Bethany Collins and Her Art

During my trip to Tennessee I visited the Frist Art Museum. While there I saw many different art pieces and galleries, but my favorite was by Bethany Collins. Her art was focused on language, and all that it can say.

Her version of The Odyssey 

One of her pieces was a full hand written version of the Odyssey in strange unreadable calligraphy. Even though you could not read most of the page she left out one sentence on each line letting only some of the story come through.

Unreadable letters

Her second piece that I saw focused on civil rights. Collins had taken letters that were written by slaves after the war looking for the families. She used an ink pressing technique that made each of the letters almost unreadable unless you focused extremely hard. The third one of her pieces that made an impression on me was her wallpaper. Bethany Collins was born and raised in Montgomery Alabama. She spent most of her life through college in Southern states like Alabama and Georgia. Now later in her life she lives in Chicago and before that lived in New York. Because of her ties to Alabama and the South she wanted to put her life in the North and her life in the South together. In her wallpaper piece she has plants and flowers from Alabama mixed with ones from Chicago and New York. She describes this as “her relationship with the region of her upbringing-like her connection to the country as a whole.”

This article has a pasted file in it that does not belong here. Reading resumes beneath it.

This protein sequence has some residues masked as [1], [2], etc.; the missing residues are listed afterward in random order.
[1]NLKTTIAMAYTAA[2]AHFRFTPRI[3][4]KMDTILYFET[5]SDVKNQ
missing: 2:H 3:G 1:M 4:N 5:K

In the final piece displayed at the Frist was the Evensong. After the 2016 election Collins researched many past texts and poetry to help herself understand the present. During this she came across two famous songs “Amazing Grace” and “The Star Spangled Banner.” While researching these two songs she found many different versions that had been slightly changed lyrically while still going on the same melody. The small changes in the lyrics were there to produce different political opinions that the songs were not originally made to say. Because of this she took a written copy of the star spangled banner and burned out the notes with a laser. This made all of the lyrics readable while the notes were incomprehensible. Her final piece shows how there are different ways to show patriotism and “a reminder that as a country, we have never reached an absolute consensus on what it means to be an American.”

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